|Year : 2015 | Volume
| Issue : 4 | Page : 489-490
Observational studies versus controlled clinical trials for efficacy & effectiveness of a drug
Kanica Kaushal1, Sunil Kumar Raina2
1 Department of Community Medicine, Indira Gandhi Medical College, Shimla, Himachal Pradesh, India
2 Department of Community Medicine, Dr Rajendra Prasad Government Medical College, Tanda 176 001, Himachal Pradesh, India
|Date of Web Publication||24-Jun-2015|
Department of Community Medicine, Indira Gandhi Medical College, Shimla, Himachal Pradesh
Source of Support: None, Conflict of Interest: None
|How to cite this article:|
Kaushal K, Raina SK. Observational studies versus controlled clinical trials for efficacy & effectiveness of a drug. Indian J Med Res 2015;141:489-90
|How to cite this URL:|
Kaushal K, Raina SK. Observational studies versus controlled clinical trials for efficacy & effectiveness of a drug. Indian J Med Res [serial online] 2015 [cited 2020 May 28];141:489-90. Available from: http://www.ijmr.org.in/text.asp?2015/141/4/489/159313
This is regarding an article on effect of clobazam (CLB) as add-on antiepileptic drug in patients with epilepsy published recently  . The authors have done a commendable job to evaluate usage pattern, retention rate, effectiveness and tolerability of clobazam during routine practice in an outpatient epilepsy clinic of a tertiary care hospital in north India. They have conducted an observational study by taking consecutive sample of consenting PWE (patients with epilepsy) attending the OPD. Patients of all age and either gender taking CLB were included in the evaluation in the present study  .
We have a few concerns regarding the methodology adopted in this study. It would have been more appropriate to conduct an observational study with a nested case-control group to evaluate the efficacy of clobazam. The authors could have taken the patients on clobazam as the case group and those who were on some other antiepileptic drug except clobazam as controls. Further, the cases and controls should have been matched for age and gender.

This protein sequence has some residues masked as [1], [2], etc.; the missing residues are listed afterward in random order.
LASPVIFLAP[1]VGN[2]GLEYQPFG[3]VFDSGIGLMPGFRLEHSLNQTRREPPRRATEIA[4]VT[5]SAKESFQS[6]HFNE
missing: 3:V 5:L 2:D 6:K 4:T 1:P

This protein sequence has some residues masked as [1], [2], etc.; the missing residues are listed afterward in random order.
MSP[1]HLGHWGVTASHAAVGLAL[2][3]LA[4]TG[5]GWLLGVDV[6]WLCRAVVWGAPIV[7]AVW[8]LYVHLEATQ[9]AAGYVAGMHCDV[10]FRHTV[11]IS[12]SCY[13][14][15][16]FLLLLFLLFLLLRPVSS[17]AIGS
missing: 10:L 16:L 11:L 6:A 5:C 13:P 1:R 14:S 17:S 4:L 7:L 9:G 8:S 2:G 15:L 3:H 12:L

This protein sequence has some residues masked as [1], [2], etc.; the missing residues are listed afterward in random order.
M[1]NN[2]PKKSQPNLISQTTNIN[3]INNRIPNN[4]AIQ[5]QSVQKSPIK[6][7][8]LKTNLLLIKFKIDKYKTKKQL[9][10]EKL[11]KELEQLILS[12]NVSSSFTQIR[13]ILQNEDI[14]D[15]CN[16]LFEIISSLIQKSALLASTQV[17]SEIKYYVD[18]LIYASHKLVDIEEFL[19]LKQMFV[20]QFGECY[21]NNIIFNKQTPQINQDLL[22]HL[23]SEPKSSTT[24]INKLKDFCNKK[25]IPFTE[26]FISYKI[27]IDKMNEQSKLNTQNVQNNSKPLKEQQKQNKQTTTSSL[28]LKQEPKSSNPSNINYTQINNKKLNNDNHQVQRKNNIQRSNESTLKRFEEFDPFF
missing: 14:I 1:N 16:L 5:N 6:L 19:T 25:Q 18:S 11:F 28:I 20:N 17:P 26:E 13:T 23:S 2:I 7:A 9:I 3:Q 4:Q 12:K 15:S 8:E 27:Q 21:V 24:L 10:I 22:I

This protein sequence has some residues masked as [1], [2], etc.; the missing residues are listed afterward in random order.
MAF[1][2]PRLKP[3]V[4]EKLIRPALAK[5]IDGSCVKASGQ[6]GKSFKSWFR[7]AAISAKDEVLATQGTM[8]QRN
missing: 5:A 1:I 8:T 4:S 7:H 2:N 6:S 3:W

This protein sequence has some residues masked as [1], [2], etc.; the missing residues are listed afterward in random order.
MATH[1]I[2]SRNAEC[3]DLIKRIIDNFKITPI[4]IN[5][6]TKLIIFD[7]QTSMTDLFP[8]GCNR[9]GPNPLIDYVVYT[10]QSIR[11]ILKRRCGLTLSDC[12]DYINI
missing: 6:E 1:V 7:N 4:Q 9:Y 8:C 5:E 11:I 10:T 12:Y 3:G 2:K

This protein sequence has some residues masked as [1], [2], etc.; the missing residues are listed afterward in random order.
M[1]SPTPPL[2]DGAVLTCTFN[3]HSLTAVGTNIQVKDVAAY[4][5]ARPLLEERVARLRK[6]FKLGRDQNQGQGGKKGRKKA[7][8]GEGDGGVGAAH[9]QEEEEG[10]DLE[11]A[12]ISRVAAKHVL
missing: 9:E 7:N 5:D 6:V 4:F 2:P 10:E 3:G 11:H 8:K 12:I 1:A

Except in specific circumstances, the aim of observational post-authorisation efficacy studies is not to demonstrate the efficacy of a drug; this is the role of randomized clinical trials (RCTs). Once efficacy has been demonstrated, observational studies are useful to study effect modifiers, namely variables that may influence the level of efficacy of the drug and have been controlled for in the RCTs  . To assess strengths and weaknesses of different design options to study efficacy in the conditions of the everyday medical practice, recommendations have been issued for the improvement of methods  . Further, the aim of the study was to evaluate effectiveness of clobazam during routine practice in an outpatient epilepsy clinic. Efficacy and effectiveness exist on a continuum and RCTs are considered the gold standard in evaluating the effects of treatments. Controlled clinical trials can be efficacy trials (explanatory trials) which determine whether an intervention produces the expected result under ideal circumstances and effectiveness trials (pragmatic trials) which measure the degree of beneficial effect under "real world" clinical settings  .
A nested case-control study would have helped to determine if an exposure is associated with an outcome (i.e. disease or condition of interest), for example, as given by the authors in the results; viz. seizure free period in patients, improvement in seizure control, change in disease severity without change in seizure frequency and the causes for discontinuation of CBZ. The authors could have given the results in comparison with the control group by calculating the frequency of each of the measured variables in the two groups and as a measure of the strength of the association between an exposure and the outcome, the odds ratio should have been calculated.
| References|| |
Joshi R, Tripathi M, Gupta P, Gupta YK. Effect of clobazam as add-on antiepileptic drug in patients with epilepsy. Indian J Med Res
Highlights from the "Workshop on methods for efficacy studies in the everyday practice". Available from: http://www.ema.europa.eu/docs/en_GB/document_library/Minutes/ 2013/11/WC500155692.pdf,
accessed on October 9, 2014.
Godwin M, Ruhland L, Casson I, MacDonald S, Delva D, Birtwistle R, et al
. Pragmatic controlled clinical trials in primary care: the struggle between external and internal validity. BMC Med Res Methodol